What is the difference between programmers and programmer who lead their company/bus? Watch

Castro
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Most/some Computer Science degree's literally goes like:

Year 1:

-Mathematics/discrete Maths
-Programming
-Networking
-Databases

Year 2:

-Object Orientated Programming
-Algorithms and Data Structures
-Web Technologies
-IT Solutions (vendor certifications)
-Software Development

Year 3:

-Software Engineering
-AI
-Computer systems
-Intelligent Computing
-Computer architecture
-Project

So they are qualified, did projects.

However some programmers go on to set up their own business's/companies in video game development, software, technologies etc.

Do they practice a lot to get this good?
Do they think in structures?
Or do they think linking things together?
Is it basically logic and they'll translate it into programming code?

What is the difference between good and very good? How do they work, think?
Last edited by Castro; 2 months ago
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winterscoming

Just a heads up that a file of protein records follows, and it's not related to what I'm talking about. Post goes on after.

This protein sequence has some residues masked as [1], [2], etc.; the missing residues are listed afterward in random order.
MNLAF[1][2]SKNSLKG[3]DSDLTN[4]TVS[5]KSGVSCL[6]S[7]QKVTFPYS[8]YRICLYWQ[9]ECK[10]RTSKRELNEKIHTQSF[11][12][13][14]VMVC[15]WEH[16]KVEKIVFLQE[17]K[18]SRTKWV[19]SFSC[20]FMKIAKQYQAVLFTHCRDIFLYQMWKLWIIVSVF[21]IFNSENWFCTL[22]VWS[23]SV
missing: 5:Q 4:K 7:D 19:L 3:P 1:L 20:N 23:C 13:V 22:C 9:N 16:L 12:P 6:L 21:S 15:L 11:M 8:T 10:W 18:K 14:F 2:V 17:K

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You have to remember that success in business isn't really about any of those things you've mentioned; it's all about making money, building a brand, earning trust with clients/customers, building relationships with suppliers and business partners, and having the mindset to be able to know when something is a good or bad idea from a business or commercial point-of-view. So creating/running a business is a lot more about things like entrepreneurial skills, leadership, and managerial skills really.

Computer Science and programming are all about solving problems, but that doesn't particularly matter much in business; the discipline of being able to establish a business and build it into a success is very different to the discipline of being able to solve problems. In some ways, having an exceptional engineering and problem-solving mindset can even be a disadvantage if it means someone ends up being more preoccupied by creating and perfecting their product/service rather than selling it or making money or asking the question about whether their efforts will translate into revenue or profit.

The most important thing that someone needs to do to create a successful business is to know how to maximise profit and minimise time/cost, while also being able to sell their product and get people to buy-in to their ideas. Unless they start out with significant financial backing (e.g. an investor-backed startup) then money will probably be extremely tight in the first few years, so there's usually no room to spend time building well-engineered solutions -- they'll need to know how to deliver a minimum-viable-product in the fastest time possible and nothing more until they can justify further time/expenditure.